Look at our periodic table of the elements. See that number with a bunch of decimal places behind it? That’s the atomic mass. One mole of that element weights that many grams. For example, the atomic weight of Germanium is 72.59 so a mole of Germanium weights 72.59 grams. That’s 20.74 eightballs of Germanium to a mole. Don’t do drugs, kids.
Advection is a great way to describe stuff that is sinking. Diffusion on the other hand tells you about how things are spreading out. Diffusion is “Random Motion”. Remember that whenever you have a big glob of something that is really concentrated, like pee-pee in a swimming pool, it wants to move from an area of high concentration to low. We describe diffusion using Fick’s First Law.D stands for “diffusivity” and is in units of area per time. This law is also really great if you want to describe eddy transport. Eddies are big, swirly, chaotic regions of fluid movement. You can see them when you put cream in your coffee. The fluid mechanics within those eddies are hard to describe because the movement is so random, but the transport of particles via those eddies can be figured out using Fick’s first law.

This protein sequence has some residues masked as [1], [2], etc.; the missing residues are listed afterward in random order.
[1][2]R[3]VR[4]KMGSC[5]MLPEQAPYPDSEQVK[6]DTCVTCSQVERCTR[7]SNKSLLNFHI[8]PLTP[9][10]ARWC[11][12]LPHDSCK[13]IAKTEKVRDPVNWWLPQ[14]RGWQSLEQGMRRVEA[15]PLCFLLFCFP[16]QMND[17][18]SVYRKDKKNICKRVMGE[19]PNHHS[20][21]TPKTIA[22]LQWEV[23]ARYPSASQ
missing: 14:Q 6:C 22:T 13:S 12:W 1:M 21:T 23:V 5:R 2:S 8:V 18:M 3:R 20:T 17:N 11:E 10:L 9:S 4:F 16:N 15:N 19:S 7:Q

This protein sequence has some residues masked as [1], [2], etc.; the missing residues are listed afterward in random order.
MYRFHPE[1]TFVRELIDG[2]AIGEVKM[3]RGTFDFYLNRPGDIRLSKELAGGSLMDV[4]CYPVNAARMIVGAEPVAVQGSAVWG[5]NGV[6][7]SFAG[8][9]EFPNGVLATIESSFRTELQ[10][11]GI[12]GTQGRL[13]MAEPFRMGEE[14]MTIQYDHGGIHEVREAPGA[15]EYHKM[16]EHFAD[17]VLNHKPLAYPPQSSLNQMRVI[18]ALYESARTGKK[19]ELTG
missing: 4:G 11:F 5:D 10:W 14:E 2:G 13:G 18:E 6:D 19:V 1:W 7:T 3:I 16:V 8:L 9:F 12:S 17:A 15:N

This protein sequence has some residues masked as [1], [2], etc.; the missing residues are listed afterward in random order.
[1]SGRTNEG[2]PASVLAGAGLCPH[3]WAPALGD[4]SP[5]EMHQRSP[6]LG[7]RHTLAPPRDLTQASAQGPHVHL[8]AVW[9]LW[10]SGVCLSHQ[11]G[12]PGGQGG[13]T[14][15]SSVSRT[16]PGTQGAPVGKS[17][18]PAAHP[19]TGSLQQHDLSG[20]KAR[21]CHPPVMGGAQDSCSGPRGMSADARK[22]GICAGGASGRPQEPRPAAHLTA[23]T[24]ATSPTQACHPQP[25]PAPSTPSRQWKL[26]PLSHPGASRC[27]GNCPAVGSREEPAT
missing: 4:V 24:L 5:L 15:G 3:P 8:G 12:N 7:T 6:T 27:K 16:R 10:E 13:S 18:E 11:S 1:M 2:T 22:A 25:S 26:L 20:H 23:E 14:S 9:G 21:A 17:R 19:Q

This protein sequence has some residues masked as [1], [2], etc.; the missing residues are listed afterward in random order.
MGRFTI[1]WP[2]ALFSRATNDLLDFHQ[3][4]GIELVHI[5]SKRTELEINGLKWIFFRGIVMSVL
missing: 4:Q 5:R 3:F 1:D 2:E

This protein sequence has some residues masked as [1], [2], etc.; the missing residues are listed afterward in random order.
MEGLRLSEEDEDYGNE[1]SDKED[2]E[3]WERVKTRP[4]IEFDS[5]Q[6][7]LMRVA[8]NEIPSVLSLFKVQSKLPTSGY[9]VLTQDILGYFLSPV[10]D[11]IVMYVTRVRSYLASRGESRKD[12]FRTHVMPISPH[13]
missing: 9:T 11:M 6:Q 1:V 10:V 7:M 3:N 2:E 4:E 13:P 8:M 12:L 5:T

Want to know more about this mysterious Fick? Adolf Eugen Fick was a 19th century
German physiologist who defined laws that we use for diffusion. He also invented the contact lens.
Kind of an intense lookin’ dude. It’s interesting that the man who invented the contact lens came up with laws that we use for Geochemistry. Laws that I will be grilled on during my Qualifying Exams. Thanks buddy.
Monday, May 21, 2007